By Whitney Huang
While many people waste tons of time in traffic, new research is focused on using automated vehicles to maximize our happiness and safety in our daily commute.
Automation is a hot trend in technology, especially within the vehicle industry. One of the main purposes of an automated vehicle is to maximize people’s usage of previously wasted time. Instead of being annoyed by unpleasant traffic every day and needing to commit their full focus, people can use this previously wasted time for work or for relaxation during their commute. However, an increasing number of tragedies have occurred due to the existence of automated vehicles. For example, back in May of 2016, a self-driving Tesla vehicle ran under a truck when two vehicles were both crossing the same road at high speed, ending in a fatal tragedy. Dismayed at these catastrophes, Dr. John Lee in the industrial and systems engineering department at UW-Madison decided to investigate automated driving safety and determine how people can better use their time in vehicles.
Technology can help improve the safety of driving these autonomous vehicles by determining the speed and situations of other vehicles on the road. However, not all cases are the same. According to Lee, “There are some situations where if the drivers are not brought back to the roads, they would probably die.” Therefore, to ensure safety, the system must bring drivers back to the wheels at certain crucial points when the driver would otherwise put themselves or others in danger. There are several types of roads that the system cannot handle currently, such as branch roads and roundabout intersections. By assigning the tier characters to each kind of environment, the system determines whether it should request driver control. For example, when encountering a roundabout intersection, the system only takes care of entering the intersection, but the road to exit needs to be determined by the driver. If the driver is not responsive after requesting, the vehicle would be automatically directed to a safe place and stop, waiting for the driver to take back the wheel. In this way, the system does its best to ensure the driver’s safety.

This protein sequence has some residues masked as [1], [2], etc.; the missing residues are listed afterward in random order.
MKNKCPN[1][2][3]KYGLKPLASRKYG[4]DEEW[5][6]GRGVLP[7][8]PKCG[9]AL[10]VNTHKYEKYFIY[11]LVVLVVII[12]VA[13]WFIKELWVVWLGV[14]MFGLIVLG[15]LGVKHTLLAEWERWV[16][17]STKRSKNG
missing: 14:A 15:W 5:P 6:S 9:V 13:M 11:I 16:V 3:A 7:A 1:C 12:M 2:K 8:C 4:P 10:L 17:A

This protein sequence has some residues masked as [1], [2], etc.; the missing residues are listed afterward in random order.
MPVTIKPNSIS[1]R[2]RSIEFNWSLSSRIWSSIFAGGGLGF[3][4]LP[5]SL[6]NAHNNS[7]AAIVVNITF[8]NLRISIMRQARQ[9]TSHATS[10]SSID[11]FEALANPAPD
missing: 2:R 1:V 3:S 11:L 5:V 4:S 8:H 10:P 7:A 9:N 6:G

“An automated vehicle has potential to really transform lives. And it is the time. Everybody has limited time.” — Professor Lee
Currently, there are two major companies developing automated vehicles — Tesla and Waymo — but in two different user modes. Tesla, as we most commonly hear about, is mainly developing cars that can drive themselves, but still need drivers sitting in the driving position. On the other hand, Waymo is more like Lyft without drivers. Users simply book Waymo online and self-driving cars come and pick them up. Lee is doing research that collaborates between Uber and Waymo. The automated vehicles would still need drivers, but with less action needed by these drivers.
Apart from improving the safety of vehicles, this research also investigates how to improve productivity in cars. Traditional vehicles require the full attention of the driver, whereas automated vehicles could free up some time for commuters to achieve other work during the previously occupied time of their commute. Professor Raffaella Sadun from Harvard University is working with Lee to determine the economic productivity of working or relaxing in vehicles. By arranging the configuration in vehicles appropriately, we can expect to reach maximum productivity.
Lee expects that there is a potential in this research for us to change our lives. According to a survey conducted by Lee’s colleague, longer time spent commuting is related to lower levels of happiness. It is the time for us to use technology to not only shorten our commutes, but also improve our happiness during these large portions of our daily lives.